The Swedish trimaran Nicator has taken line honours in the Cape to Rio race
The crack crew on board the new generation trimaran Nicator crossed the finishing line in Guanabara Bay to take line honours in the SAP Cape to Rio 2003 ocean race. The trimaran, skippered by professional yachtsman Klabbe Nylöf, crossed the finishing line at 10h48 (Brazilian time) to set an elapse 12days 23hours 47minutes and 54 seconds.
With this performance Nicator has smashed the current multihull record by almost six days. The multihull record was set during the 1993 race when the Mayotte 465 Sea Rose, skippered by Chris King, completed the race in 18 days 7 hours and 24 minutes. In the 2000 race, the St Francis 44 Galileo, skippered by Duncan Lethbridge won both line and handicap honours by finishing in 22 days.
Before the start of the 2003 race, Nylöf and his crew earlier set their sights on beating the current monohull crossing record of twelve days and sixteen hours set by the American maxi Zephyrus IV during the 2000 race. A disappointed Nylöf said in an interview this morning that they were desperately trying to get to Rio before the 12 days 16 hours. “We sailed the shortest route possible and really pushed the boat hard, but the weather conditions were against us. There is no way we could have done this any faster, but it is sad that we missed the deadline by only a couple of hours,” explained Nylöf.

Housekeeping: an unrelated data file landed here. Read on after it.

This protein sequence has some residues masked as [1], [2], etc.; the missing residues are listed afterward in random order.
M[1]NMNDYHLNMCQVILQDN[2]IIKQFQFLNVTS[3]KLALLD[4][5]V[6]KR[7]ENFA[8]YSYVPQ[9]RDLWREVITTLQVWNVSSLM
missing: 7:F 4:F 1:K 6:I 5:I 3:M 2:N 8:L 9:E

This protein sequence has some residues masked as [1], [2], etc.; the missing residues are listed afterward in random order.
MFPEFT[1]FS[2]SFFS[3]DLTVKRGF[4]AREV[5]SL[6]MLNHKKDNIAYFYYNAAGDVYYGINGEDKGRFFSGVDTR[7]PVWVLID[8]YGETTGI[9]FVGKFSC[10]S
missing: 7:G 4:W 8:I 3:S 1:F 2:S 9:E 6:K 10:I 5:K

Nicator was a pre-race favourite for a sub-twelve day crossing and Nylöf predicted that they could complete the 3,400 mile race in just over ten days if the winds were kind. The trimaran is capable of top speeds of 35 knots and holds several elapsed time records for ocean races, including in the San Diego – Puerto Vallarta race and the Miami-Montego Bay race.
To add to the crew’s frustrations, they got caught in the notorious lulls off Cabo Frio and took over four hours to complete the last 60 miles in virtually windless conditions.
Most of the fleet participating in this year’s race struggled in the extremely light winds that prevailed. The traditional South Atlantic high-pressure system was unexpectedly huge and the expected trade winds took a while to come in. Several yachts reported almost windless conditions for the best part of three days and yachting experts predicted early during the race that a record crossing time was highly unlikely.
Nicator’s closest rival, the catamaran Adrenalina Pura, is expected in Rio by Saturday evening.
The race for handicap honours continues to chop and change on a daily basis. Based on today’s report, it looks as if most yachts have found good breeze, none more so the two Gauteng entries Baleka and Investec, who maintain their first and second position in the handicap ratings. The Norwegian entry Barracuda continues sneaking up the leader board and has toppled Gawie Fagan’s Suidoos 2 from third position.
The German maxi Morning Glory is still lying in a very credible fifth position on handicap and is also expected in Rio over the weekend. Hasso Plattner’s 81ft maxi is the first monohull expected across the finish line and was considered a strong contender for the class record. However, Plattner refuted this even before the race started by saying that the weather conditions were not ideal for a record attempt.